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ultrafreepics · 5 hours ago
Aladdin Dream Meaning
What does it meaning Aladdin in the dream? To dream of Aladdin implies incredible adventures of love and money, always accompanied by dangers and tensions. It is clear, Aladdin symbolizes a strong spirit able to manipulate the world and to achieve things like nobody. Dreaming of Aladdin like a partner of trip conversationalist and friendly is expressed the arrival of a commercial adventure that…
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fuzzychildchopshop · 10 hours ago
ALADDIN by Artfrog75
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alexapillustration · 12 hours ago
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❤🧡 Princess Jasmine 🧡❤
💙 Colors of the Month, June 2021 💙
Breaking the Zelda character streak and decided to paint Princess Jasmine! I saw the colors of the month for this month and I immediately thought to paint her in the red outfit, I mean the colors are so perfect! Im not 100% satisfied with how she came out and I wish her pose was better drawn and composed, but oh well 😅 Whos your favorite Disney princess? Mines Princess Jasmine if it wasn't obvious 👀
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disneyliveaction · 17 hours ago
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You don't need to thank me. But I hope you accept my apology.
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klaineccfanficlibrary · 18 hours ago
There was an aladdin au named street rat and the prince on scarves and coffee, do you have a copy of it? Thank you!
Here ya go! ~Lynne
The Street Rat and the Prince by sunshineoptimismandangels
Kurt is a Prince being forced to marry against his will. Blaine is a street rat, just trying to get by. An evil sorcerer, unscrupulous  guards and an unbending law stand work to keep them apart, but maybe with a little magic their love will win. Klaine/Aladdin!Au
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crazydazeymuses · 19 hours ago
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Why do we analyze, break down and criticize
                    THE CRAZY ONES?
🌺   OC/Crossover Friendly.
🌺   Para, multi-para, one-liner.
🌺   Rated PG-13(ish).
🌺   Personals, do not reblog.
                  MUN.  MUSES.  RULES.  CREDIT.
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These lyrics from Prince Ali in Disney’s Aladdin:
“Prince Ali, mighty is he, Ali Ababwa
Strong as ten regular men, definitely
He's faced the galloping hordes
A hundred bad guys with swords
Who sent those goons to their lords?
Why, Prince Ali”
Are made into these in the Broadway version:
“Prince Ali! Mighty is he, Ali Ababwa
Strong as ten regular men, definitely!
He once slew seventy Turks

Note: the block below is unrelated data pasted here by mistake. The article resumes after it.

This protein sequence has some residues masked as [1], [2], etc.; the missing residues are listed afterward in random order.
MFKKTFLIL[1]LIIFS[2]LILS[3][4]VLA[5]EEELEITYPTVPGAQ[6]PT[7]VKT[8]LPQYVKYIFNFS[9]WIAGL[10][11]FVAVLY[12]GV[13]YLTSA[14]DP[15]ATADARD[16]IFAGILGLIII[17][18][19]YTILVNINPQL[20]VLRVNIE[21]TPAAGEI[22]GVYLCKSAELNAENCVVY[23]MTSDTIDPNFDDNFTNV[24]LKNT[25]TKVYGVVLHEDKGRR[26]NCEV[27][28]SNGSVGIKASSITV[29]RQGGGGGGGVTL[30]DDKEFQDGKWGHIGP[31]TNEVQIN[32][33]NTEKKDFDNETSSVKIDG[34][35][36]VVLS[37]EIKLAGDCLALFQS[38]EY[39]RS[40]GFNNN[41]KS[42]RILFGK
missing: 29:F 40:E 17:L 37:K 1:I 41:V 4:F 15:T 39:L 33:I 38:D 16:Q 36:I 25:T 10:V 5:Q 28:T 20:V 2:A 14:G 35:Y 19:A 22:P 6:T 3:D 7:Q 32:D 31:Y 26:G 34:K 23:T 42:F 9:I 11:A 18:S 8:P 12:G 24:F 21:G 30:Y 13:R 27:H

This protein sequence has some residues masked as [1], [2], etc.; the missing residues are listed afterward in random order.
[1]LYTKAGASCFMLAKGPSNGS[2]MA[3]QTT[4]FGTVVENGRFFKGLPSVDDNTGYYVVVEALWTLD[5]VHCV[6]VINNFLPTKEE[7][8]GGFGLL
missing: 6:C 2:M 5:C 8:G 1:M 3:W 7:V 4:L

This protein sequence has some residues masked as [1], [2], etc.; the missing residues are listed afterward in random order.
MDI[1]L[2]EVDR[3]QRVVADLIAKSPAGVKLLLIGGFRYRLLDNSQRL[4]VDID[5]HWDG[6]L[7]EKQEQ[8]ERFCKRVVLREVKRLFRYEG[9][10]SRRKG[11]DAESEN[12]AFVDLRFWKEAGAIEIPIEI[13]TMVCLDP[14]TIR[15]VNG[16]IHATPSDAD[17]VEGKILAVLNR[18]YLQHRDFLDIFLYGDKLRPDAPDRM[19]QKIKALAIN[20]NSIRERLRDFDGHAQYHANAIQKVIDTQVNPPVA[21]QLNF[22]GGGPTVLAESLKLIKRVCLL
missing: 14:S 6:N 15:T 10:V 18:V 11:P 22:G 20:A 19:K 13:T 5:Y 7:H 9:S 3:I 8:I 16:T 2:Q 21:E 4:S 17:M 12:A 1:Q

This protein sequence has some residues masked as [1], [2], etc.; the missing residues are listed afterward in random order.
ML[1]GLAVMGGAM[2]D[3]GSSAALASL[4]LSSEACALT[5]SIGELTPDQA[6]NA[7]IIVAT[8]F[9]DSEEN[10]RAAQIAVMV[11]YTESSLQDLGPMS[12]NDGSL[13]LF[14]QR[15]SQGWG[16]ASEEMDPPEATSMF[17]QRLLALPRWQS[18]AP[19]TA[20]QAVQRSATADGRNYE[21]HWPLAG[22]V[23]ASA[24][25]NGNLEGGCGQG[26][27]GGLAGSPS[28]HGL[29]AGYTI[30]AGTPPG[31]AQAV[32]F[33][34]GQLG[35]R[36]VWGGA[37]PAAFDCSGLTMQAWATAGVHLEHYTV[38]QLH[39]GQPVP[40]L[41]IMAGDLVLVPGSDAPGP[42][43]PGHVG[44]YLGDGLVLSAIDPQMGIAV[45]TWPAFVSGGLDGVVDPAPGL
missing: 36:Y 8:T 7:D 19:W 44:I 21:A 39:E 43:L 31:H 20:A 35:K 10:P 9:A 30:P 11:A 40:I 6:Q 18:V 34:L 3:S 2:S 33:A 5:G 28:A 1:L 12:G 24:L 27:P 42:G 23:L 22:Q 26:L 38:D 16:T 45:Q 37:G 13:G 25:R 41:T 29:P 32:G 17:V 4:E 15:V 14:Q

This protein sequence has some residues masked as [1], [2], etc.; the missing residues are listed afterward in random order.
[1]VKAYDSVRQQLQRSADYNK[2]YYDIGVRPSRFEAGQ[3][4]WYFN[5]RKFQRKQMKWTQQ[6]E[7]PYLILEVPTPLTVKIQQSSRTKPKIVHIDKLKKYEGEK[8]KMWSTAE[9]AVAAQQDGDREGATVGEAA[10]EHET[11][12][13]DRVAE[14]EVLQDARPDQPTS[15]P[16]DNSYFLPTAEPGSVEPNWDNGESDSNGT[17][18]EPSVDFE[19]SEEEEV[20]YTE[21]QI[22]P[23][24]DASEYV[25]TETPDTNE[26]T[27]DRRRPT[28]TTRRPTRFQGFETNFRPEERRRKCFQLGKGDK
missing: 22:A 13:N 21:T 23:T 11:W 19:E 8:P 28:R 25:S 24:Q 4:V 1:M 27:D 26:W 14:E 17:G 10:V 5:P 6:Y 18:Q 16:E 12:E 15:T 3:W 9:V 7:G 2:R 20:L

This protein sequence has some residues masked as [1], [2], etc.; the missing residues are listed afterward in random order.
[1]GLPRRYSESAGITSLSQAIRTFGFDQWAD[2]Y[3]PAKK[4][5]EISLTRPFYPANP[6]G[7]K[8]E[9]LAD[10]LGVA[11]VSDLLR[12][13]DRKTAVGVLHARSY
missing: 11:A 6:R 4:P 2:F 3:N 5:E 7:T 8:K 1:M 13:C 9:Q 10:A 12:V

Mustaches, sabres, real jerks!
Who gave those bad guys the works?
Why, Prince Ali”
The movie is from 1992, the Broadway show is from 2011.
Why did they change it? It is probably because they were aiming to be less goofy than the movie and it sounded more realistic to give the name of an actual ethnicity. But it is interesting that they made this choice in 2011, when the original movie had already been criticized for its problematic depictions and Orientalism.
Does it really matter? No, it is a line from a Broadway show that very few people will see or care about, not from a movie that millions of small children will watch every day at home. But I think it shows that the prejudice against Turks is still not really considered to be politically incorrect, which I of course knew, but here is a proof from a Disney production. Again, I am not even really annoyed, offended or angry, I can see the thought process behind it, but it is interesting.
Edit: Apparently the lyrics in the Broadway show were Ashman’s original lyrics. Ashman’s lyrics were written in the 90s which makes it a bit more understandable than it would be if people making the show randomly decided to change the lyrics in 2011.
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kazoosandfannypacks · a day ago
Guys why is no one talking about this?:
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I noticed in this scene last time I was watching through and realized I’d never seen tumblr address it:
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Also I was reading about this on the wiki and guess who played The Genie in Aladdin on Broadway???
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Quick sketch while i was talking to my Sister on Phone. I like how it turned out ^^
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aisakatiare · a day ago
Ya casi no me da tiempo xdd
Day 2: Disney movie
Elegí una de mis escenas favoritas, de una de, mis películas favoritas. Sinceramente disfruté mucho hacerlo 🤧❤🤍🦈🦆
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inmydrcams · a day ago
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americaneldritch · a day ago
Arkham Community College: American Literature 101: The King in Yellow is a Fool 
In the first episode of Arkham Community College, professor Aladdin Collar explores the original design of the King in Yellow, as envisioned by illustrator and author Robert W. Chambers, and how the original design was Xeroxed into oblivion as it was reprinted. 
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inmydrcams · a day ago
d*sney sure 'we should hire a pop singer to play snow white and give her some new pasek & paul songs, that's sure to work great with the original's tone'
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jewishdarkling · a day ago
Chapters: 1/? Fandom: Aladdin (2019) Rating: Not Rated Warnings: Creator Chose Not To Use Archive Warnings Relationships: Jafar/Jasmine (Disney) Characters: Jafar (Disney), Jasmine (Disney) Additional Tags: Childhood Friends to Lovers, Lovers To Enemies, Enemies to Lovers, dark!jasmine, Brief depiction of domestic violence Summary:
Jasmine and Jafar meet for the first time when they are thirteen.